Case-Shiller: Summer is Kind to San Diego Home Prices

Before we get going with this month’s Case-Shiller post, I’d like to apologize for the lack of an update last month. Long story short, this particular duty slipped through the cracks while I was out on leave. We heard from a number of readers who were lamenting the missing post. Rest assured, we have heard you and it will not happen again!

It’s time for our monthly check-in of the S&P/Case-Shiller Home Price Indices (HPI). The Case-Shiller data is generally considered to be the most reliable measure of overall home price changes for a region, since they only consider repeat sales of homes when calculating their index, instead of looking at all the homes that sold in a given month.

For the full source data behind this post, hit the S&P/Case-Shiller website. For a more detailed explanation of how the Case-Shiller Home Price Index is calculated, check out their methodology pdf. Also remember that the data released on the last Tuesday of a given month is for the period two months prior (i.e. – July data is released in September).

Here are the basic Case-Shiller stats for San Diego County as of July:

July 2011
Month to Month: Up 0.1%
Year to Year: Down 5.9%
Prices at this level in: December 2002
Peak month: November 2005
Change from Peak: Down 38.0% in 68 months
Low Tier: Under $307,929
Mid Tier: $307,929 to $458,387
Hi Tier: Over $458,387

Only two of the twenty metro areas tracked by Case-Shiller saw a decrease in their HPI between June and July (vs. none from May to June): Phoenix and Las Vegas. Weirdly, Detroit saw the biggest increase, followed by Minneapolis.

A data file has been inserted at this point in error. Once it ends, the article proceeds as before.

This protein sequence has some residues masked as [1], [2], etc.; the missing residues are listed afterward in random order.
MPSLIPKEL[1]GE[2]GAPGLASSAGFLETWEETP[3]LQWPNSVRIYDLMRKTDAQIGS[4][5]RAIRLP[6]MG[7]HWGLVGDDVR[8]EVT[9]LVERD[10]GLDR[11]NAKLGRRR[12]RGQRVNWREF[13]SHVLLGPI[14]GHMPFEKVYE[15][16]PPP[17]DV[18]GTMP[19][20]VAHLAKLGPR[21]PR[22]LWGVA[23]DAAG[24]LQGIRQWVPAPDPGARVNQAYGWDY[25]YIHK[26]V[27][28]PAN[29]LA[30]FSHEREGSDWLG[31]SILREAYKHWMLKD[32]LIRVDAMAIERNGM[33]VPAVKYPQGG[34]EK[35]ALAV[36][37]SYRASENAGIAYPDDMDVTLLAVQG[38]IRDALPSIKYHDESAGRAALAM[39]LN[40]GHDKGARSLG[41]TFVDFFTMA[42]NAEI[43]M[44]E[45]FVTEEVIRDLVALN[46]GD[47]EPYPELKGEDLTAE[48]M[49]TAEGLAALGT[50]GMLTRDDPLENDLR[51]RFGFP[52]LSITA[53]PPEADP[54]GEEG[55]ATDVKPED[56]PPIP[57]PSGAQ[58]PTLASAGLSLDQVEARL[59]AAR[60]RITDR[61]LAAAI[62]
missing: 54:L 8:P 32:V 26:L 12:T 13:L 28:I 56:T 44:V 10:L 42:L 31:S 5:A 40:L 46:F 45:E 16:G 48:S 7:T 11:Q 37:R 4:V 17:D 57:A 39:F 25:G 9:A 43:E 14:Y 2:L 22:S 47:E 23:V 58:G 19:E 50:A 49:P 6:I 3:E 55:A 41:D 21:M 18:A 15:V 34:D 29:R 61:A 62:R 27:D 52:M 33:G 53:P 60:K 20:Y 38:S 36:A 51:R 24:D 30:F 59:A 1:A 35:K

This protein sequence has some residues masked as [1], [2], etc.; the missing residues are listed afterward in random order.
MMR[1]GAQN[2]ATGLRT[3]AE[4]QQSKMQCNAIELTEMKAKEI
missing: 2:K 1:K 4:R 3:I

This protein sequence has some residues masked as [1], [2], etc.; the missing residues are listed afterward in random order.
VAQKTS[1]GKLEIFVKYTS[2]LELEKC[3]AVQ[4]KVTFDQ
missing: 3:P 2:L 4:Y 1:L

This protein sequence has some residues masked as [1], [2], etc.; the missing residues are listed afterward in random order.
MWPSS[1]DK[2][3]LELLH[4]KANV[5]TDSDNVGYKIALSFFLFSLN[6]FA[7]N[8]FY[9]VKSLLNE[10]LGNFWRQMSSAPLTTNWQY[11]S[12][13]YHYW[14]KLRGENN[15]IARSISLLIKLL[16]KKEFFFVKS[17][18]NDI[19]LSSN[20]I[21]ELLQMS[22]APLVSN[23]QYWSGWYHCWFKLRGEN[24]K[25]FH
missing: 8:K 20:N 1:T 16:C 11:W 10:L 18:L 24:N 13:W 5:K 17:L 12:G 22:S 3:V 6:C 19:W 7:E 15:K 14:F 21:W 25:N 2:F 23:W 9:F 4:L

Here’s a look at the latest local tiered data, back through 2000:

SD-Case-Shiller-Tiers_2011-07

And here’s a closer look at the recent changes, with the vertical and horizontal axes zoomed in to show just the last year:

SD-Case-Shiller-Tiers_2011-07

Las Vegas’ low and middle tiers rose in July, while the high tier lost a bit of ground. Month to month, the low tier was up 0.4%, the middle tier rose 0.5%, and the high tier decreased 0.5%.

Here’s a chart of Case-Shiller HPIs for all the markets that Redfin serves:

Case-Shiller-Redfin-Markets_2011-07

Here’s our peak decline chart, in which we line up the peak Case-Shiller HPI value for each of Redfin’s markets, so we can see how long each market has been declining, and how much it has dropped from the peak.

Case-Shiller-Peak-Declines_2011-07

Only one of the twenty cities tracked by Case-Shiller hit a new post-peak low as of July: Las Vegas, which is now at 59.3% off its peak value. Dallas easily wins the prize for the smallest decline, coming in at just 7.5% off its peak value.

Methodology: The Case-Shiller index tracks price changes in sets of homes of similar size and style to better determine changes in what people are willing to pay for the same home over time. If data is available from an earlier transaction for the same home, the two sales are paired and treated as a “repeat sale.” Repeat sales that are too far apart, sales between family members, lot splits, remodels, and property type changes (e.g. from single-family to condos) are excluded from the calculations. All remaining repeat sales are totaled together and weighted based on the time between each sale, then the data for the most recent three months is averaged together to create a given month’s index value (i.e. – September’s index represents the average of the data from July through September).

The three price tiers plotted in the charts below simply represent the top, middle, and bottom third of all sales, based on the initial sale price. In other words, if there were 3,000 sales in the three-month period, 1,000 of them would be in the low tier, 1,000 in the middle tier, and 1,000 in the high tier, by definition.